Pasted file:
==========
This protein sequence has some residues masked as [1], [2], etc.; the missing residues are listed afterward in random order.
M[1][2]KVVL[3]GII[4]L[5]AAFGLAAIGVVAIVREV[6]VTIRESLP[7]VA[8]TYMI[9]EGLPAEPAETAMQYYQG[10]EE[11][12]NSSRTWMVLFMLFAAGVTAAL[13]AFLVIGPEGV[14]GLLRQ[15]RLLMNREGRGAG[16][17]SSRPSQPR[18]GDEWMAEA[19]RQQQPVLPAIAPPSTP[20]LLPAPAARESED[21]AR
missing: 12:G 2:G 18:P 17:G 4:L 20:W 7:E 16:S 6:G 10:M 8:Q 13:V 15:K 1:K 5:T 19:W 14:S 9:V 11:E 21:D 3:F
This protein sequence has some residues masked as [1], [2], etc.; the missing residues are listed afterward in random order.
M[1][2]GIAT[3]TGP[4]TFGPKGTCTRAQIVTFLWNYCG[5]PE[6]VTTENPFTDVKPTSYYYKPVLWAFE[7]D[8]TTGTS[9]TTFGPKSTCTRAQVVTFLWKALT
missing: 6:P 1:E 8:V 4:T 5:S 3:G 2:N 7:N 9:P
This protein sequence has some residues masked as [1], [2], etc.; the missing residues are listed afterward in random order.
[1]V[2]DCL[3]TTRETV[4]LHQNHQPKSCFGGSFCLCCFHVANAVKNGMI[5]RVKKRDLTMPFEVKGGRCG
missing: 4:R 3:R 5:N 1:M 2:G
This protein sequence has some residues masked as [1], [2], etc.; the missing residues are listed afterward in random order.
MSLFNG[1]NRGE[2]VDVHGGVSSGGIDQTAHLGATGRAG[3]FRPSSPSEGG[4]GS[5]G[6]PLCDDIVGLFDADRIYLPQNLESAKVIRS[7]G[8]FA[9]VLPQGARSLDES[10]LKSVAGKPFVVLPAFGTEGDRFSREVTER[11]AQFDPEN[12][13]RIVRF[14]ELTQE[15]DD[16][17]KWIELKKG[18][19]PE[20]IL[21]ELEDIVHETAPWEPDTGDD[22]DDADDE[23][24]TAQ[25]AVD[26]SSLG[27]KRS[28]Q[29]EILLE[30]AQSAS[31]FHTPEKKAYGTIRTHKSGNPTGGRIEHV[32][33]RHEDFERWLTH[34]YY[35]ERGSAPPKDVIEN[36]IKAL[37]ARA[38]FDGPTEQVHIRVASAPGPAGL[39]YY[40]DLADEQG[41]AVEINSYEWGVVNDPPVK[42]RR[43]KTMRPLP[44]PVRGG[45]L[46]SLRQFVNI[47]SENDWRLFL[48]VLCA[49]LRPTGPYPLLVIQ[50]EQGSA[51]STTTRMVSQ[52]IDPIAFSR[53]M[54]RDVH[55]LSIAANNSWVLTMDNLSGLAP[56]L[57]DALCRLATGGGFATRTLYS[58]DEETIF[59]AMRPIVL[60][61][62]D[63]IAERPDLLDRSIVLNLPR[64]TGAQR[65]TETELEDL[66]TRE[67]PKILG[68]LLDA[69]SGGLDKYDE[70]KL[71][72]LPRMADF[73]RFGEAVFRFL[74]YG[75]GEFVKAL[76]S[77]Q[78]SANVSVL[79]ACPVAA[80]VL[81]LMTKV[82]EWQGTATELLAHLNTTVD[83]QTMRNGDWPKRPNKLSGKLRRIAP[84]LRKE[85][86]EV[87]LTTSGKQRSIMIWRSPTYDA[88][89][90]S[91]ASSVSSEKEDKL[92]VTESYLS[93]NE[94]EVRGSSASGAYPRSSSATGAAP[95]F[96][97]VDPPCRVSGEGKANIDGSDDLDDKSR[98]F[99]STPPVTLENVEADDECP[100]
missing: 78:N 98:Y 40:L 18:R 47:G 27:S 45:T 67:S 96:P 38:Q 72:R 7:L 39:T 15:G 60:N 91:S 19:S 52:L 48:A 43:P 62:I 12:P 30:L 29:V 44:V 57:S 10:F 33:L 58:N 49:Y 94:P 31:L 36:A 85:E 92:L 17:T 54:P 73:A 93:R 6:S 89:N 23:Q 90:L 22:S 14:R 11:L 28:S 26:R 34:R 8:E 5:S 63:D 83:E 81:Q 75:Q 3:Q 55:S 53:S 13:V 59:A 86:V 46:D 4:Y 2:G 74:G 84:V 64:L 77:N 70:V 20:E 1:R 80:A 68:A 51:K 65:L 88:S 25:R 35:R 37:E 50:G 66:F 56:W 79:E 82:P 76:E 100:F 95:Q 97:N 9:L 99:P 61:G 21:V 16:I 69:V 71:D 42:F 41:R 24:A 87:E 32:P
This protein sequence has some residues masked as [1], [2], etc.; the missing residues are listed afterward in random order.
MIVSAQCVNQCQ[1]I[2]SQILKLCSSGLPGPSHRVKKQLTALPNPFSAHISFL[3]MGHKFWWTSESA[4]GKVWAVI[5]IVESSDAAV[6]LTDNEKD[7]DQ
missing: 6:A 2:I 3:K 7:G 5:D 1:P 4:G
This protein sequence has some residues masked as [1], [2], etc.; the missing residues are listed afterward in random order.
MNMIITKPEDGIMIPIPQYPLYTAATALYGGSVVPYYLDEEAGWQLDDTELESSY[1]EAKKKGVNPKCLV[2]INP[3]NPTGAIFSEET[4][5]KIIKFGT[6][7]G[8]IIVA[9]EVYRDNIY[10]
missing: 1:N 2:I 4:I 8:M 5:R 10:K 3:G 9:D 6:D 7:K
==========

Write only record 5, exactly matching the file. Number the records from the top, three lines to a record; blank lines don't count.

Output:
This protein sequence has some residues masked as [1], [2], etc.; the missing residues are listed afterward in random order.
MIVSAQCVNQCQ[1]I[2]SQILKLCSSGLPGPSHRVKKQLTALPNPFSAHISFL[3]MGHKFWWTSESA[4]GKVWAVI[5]IVESSDAAV[6]LTDNEKD[7]DQ
missing: 6:A 2:I 3:K 7:G 5:D 1:P 4:G